Dear PLC Sydney Community


I thought it might be helpful this week to explain to our community how Government funding to the private sector works. I am surprised by the rhetoric of our politicians on occasion regarding this issue. They should be aware of the structures, yet often seem to play the politics rather than the truth.

If you visit the MySchool website you will see that the amount of funding we received this year is as follows:

  • Federal - $4157 per student
  • State - $1448 per student
  • Total - $5605 per student

Now go to the Burwood Girls High School section and you will see that the amount of funding they received was:

  • Federal - $1957 per student
  • State - $8733 per student
  • Total - $10 690 per student

It is clear that Burwood Girls receives double the funding of PLC Sydney. Yet this is not the impression newspapers give us. 

Often in the media state funding is not mentioned and it is stated that federal funding to independent and Catholic schools is greater than to public schools. This is true. But why is it the case? The answer is rather simple. In Australia it is the states that have primary responsibility for funding education. Yet, if we view schools as institutions which are competing for the patronage of families, the state has a conflict of interest in regard to independent schools. We are in competition with public schools. Our forebears believed that if the state was the only funding body there would be an ongoing suspicion that it funds independent schools less than public schools in order to privilege its system. Thus, the federal government provides more funds to independent schools, in order to ensure that this conflict is resolved.

Overall though, the amount of funding going to public schools is almost double that going to independent schools.

As taxpayers, all parents are entitled to have some of their taxes go to their own children’s education as well as to the education of other people’s children. The question is ‘how much?’

There are really two arguments that are used to justify the discrepancies in government funding. The first is that independent schools are rich and that funding needs to be directed to poorer communities. The second is that independent schools should not expect any funding if they are going to not join in to the mainline system; if they, on religious or other grounds, decide on a separate program.

The argument based on need is a good one. Of course we want all students to have an excellent education. And we seek to reduce the gap where it is greatest. This is a central tenet of both Christianity and the liberal societies it birthed. What is rarely mentioned in the media is that the vast majority of independent schools are small and low-fee paying. Australian families with an income under $50 000 send their children to schools in different systems:

  1. In the public system 26% of students come from families earning less than $50 000
  2. In the Catholic system 13% of students come from families earning less than $50 000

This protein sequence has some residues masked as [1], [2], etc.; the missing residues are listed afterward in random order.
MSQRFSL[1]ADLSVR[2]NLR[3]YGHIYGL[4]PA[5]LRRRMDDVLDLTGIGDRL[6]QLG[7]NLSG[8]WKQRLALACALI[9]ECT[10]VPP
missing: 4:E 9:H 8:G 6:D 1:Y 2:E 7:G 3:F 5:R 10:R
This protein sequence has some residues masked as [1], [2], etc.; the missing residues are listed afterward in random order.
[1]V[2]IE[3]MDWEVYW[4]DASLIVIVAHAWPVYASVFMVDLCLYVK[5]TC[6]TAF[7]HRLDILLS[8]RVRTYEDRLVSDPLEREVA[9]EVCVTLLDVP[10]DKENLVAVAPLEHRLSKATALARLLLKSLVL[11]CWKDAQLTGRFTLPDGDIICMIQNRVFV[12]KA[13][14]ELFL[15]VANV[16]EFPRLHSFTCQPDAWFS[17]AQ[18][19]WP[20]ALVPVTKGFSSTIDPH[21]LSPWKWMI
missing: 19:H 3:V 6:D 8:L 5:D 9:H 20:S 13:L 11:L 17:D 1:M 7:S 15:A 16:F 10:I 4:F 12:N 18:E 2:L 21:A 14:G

3. In independent schools 13% of students come from families earning less than $50 000

It is also worth noting that whilst a school like PLC Sydney has excellent facilities, these were built by the generosity of people over a long period of time. It is not often taken into account in the media that a school like ours has wonderful facilities largely because of the generosity of church and school families. And shouldn’t we want our communities to really be getting behind their schools, rather than to think that a distant government should pay for everything? 

The existence of independent schools actually saves the government billions of dollars. If every PLC Sydney student changed to Burwood Girls High School tomorrow, the government would have to find an extra $6 529 140 just to pay for the transfer of our school students (1284 students x $5085 – the gap in funding between us and Burwood Girls High School). The ISCA website provides the precise figures on how much the independent system saves the government If independent schools did all fold, assuming the government did not expand the overall kitty for education, the amount of funding available per student in government schools would actually significantly decline. Far from being a drain on the public system, parents of independent school students actually enable more money to flow to students in need! No PLC Sydney parent should feel any shame in regard to this issue. You are being socially responsible. 

The second issue is an interesting one. I wonder why we assume that only secular schools should receive government funding. The church is no longer the powerful institution it once was. Surely if we believe in diversity, we can believe in diversity of school philosophy – we don’t need to follow the latest secular trend to be funded. In The Netherlands the state fully funds schools run by many different organisations: churches, mosques, temples. The theory, led by the late Prime Minister Abraham Kuypers of the early 20th Century, is that families should be able to expect their own faith or philosophy to be represented to their children and that the government has a responsibility to educate all. Thus, in The Netherlands, schools do not have to agree with the government position in order to be funded. In Australia there appears to be an attitude that if you don’t support the current educational view of the world you shouldn’t receive funding. My own view is that this is a short-sighted vision of education. It is often the independent schools that are leading the way in thinking of new possibilities in education. We gain from having different positions on education in society. 

I plan to explain these things to our students. I welcome your thoughts.

Dr Paul Burgis